INTEGRATION OF THE CATALYST IN THE WALLS OF LOWER COMBUSTION CHAMBER

Wall catalyst based on MMO/Al2O3-foam: As evident from the Table 2, after the catalyst incorporation, the emissions of CO and VOC (Org.-C)

were reduced by 21% and 42% respectively (in comparison to the refer­ence test). Moreover, the dust emissions were also abated by 55%.

Reduction ofpollutants with the integration of wall catalysts and heat reflecting plate: In order to lower the emissions, the temperature of wall catalysts in the lower combustion chamber was increased by placing a heat reflecting plate (made of vermiculite) in front of the door in the lower combustion chamber (Table 3).

Integration of the MMO/a-Al2O3 catalyst synthesized through Tech­nique 1: After recording positive results concerning emission control by using a suitable catalyst, the active phase of mixed metal oxide (as used in previous experiments) was brought onto the aluminium oxide foam through a novel technique, which is termed here as “Technique 1” (de­scribed in the section 2.2).

As can be seen from the Table 4, the emissions of CO and Org.-C were reduced by 58%, clearly indicating the suitability of both the active phase and the corresponding synthesis route.

Integration of the mixed metal oxide/a-Al2O3 catalyst synthesized through Technique 2: On experimental basis, another technique, “Technique 2” (de­scribed in the section 2.2), has been adopted to observe the suitability of the procedure regarding better oxidation activity of the catalyst.

As evident from the Table 5, the selected synthesis route was not proved to be fruitful, as emission values were higher than using “Tech­nique 1” (Table 6).

Aging behavior of the wall catalyst MMO/a-AfO3: For the determina­tion of the thermal and chemical deactivation of the catalyst, it was aged by fitting into a downdraft stove and subjected to real operating conditions for 630 h (equal to one heating period). The longterm/ aging experiments were planned in such a way that the catalyst was exposed to real operating conditions for three weeks (except the first aging cycle was 6 weeks) and after that immediately tested for its activity. Shortly after, the catalyst was again subjected to a long-term experiment for three weeks before being analyzed again for its stability. The results have indicated that, as shown in Table 7, the catalyst showed initially quite a promising oxidation of pollutants namely, carbon monoxide, volatile organic compounds and dust (particulate matter). This behavior can be attributed to the thermal activa­tion of the catalyst caused by the diffusion of active phase species into the support material, resulting into the synthesis of more active catalytic phase [5]. However, as clear from Table 7, the activity of the catalyst dwindled with the passage of time. This can be possibly due to the poisoning of the active phase on the support material. However, there is so far no evi­dence for the provided assumptions as catalyst characterization (e. g. XRD, XPS) is planned to be done at the end of the aging experiments (after the fifth cycle).

TABLE 4: Reduction in the emissions after integrating the catalyst MMO/a-Al2O3 synthesized through Technique 1.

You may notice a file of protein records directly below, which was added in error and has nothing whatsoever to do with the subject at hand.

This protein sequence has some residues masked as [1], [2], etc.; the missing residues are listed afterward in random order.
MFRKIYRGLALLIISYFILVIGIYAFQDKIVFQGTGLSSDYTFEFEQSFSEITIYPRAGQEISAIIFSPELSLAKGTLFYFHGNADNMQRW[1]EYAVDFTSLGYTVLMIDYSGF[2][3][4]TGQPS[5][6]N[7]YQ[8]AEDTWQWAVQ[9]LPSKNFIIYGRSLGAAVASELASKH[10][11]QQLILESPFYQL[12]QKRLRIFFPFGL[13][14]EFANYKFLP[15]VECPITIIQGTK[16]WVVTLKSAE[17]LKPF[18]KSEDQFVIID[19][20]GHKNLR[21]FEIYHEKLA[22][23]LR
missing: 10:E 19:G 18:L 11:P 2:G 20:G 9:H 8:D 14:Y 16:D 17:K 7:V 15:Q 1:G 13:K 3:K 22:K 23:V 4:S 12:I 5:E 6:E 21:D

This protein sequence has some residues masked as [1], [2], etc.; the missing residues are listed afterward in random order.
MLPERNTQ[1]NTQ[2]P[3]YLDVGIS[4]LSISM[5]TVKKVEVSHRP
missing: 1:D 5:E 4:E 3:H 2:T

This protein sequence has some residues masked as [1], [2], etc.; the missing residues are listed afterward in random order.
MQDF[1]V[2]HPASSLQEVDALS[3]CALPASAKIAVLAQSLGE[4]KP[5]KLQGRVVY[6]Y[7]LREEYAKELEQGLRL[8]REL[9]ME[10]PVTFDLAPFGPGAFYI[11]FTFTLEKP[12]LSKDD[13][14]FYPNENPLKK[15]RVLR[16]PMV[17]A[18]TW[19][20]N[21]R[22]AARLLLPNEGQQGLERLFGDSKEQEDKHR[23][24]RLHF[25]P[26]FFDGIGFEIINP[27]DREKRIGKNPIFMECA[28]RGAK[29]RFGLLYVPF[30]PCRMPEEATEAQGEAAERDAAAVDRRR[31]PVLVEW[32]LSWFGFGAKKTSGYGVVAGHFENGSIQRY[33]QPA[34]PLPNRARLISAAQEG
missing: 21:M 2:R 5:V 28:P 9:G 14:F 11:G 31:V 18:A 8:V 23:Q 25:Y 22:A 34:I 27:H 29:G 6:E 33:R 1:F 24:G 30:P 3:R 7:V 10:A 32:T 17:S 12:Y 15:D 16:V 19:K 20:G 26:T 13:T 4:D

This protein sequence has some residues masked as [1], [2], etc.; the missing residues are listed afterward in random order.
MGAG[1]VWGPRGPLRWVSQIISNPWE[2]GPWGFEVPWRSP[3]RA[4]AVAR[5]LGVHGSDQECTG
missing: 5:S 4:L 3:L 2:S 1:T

Experiment Unit Reference* mg/m3 i. N., MMO/a-Al2O3 mg/m3 Reduction %

13 % O2 i. N., 13 % O2

CO

1718

725

58

VOC (Org.-C, FID)

156

65

58

VOC (Org.-C, FTIR)

202

92

54

*The reference experiment was performed again with the new batch of same fuel type

TABLE 5: Emission values after fitting the catalyst (MMO/a-Al2O3) synthesized through Technique 2.

Experiment Unit

Reference mg/m3 i. N., 13 % O2

MMO/a-Al2O3 mg/m3 i. N., 13 % O2

Reduction %

CO

1718

1359

21

VOC (Org.-C, FID)

156

115

26

VOC (Org.-C, FTIR)

202

147

27

Aging behavior of the wall catalyst synthesized through Technique 2: In order to get verification about thermal activation in case of mixed metal oxide catalyst, another long-term/aging experiment was performed with a selected wall catalyst, as tested earlier (see section 3.3.4), where the catalyst was exposed to real conditions in the stove for about 4.5 h. As can be seen from the Table 8, there is quite a substantial amount of reduction in the emissions. The emissions of CO and VOC (Org.-C) were reduced by 62% and 77% respectively. Clearly, there is a thermal activation ef­fect which can be observed in regard to the selected MMO/Al2O3 cata­lyst. However, like pointed out earlier, a catalyst characterization has to be done in order to support this assumption but it is very obvious that there exists quite a high probability of thermal activation, as can be observed from multiple experimental results.

TABLE 6: Comparison between the two selected synthesis routes.

Experiment Unit

Technique 1 mg/m3 i. N., 13 % O2

Technique 2 mg/m3 i. N., 13 % O2

CO

725

1359

VOC (Org.-C, FID)

65

115

VOC (Org.-C, FTIR)

93

147

TABLE 7: Emission values during the course of the aging experiments with MMO/a-Al2O3 catalyst.

Experiment Unit

Reference mg/ m3 i. N., 13

% O2

after cycle-1 mg/m3 i. N., 13

% O2

after cycle-2 mg/ m3 i. N., 13 % O2

after cycle-3 mg/ m3 i. N., 13 % O2

CO

1718

586

222

837

VOC (Org.-C, FID)

156

36

8

64

dust (after rinsing)

37

11

9

16

TABLE 8: Reduction in the emissions after the catalytic treatment during the “normal” and “long-term” experiments.

Experiment Unit

During normal experiment

During long-term experiment

Reduction %

mg/m3 i. N., 13 % O2

mg/m3 i. N., 13 % O2

CO

1359

518

62

VOC (Org.-C, FID)

115

27

77

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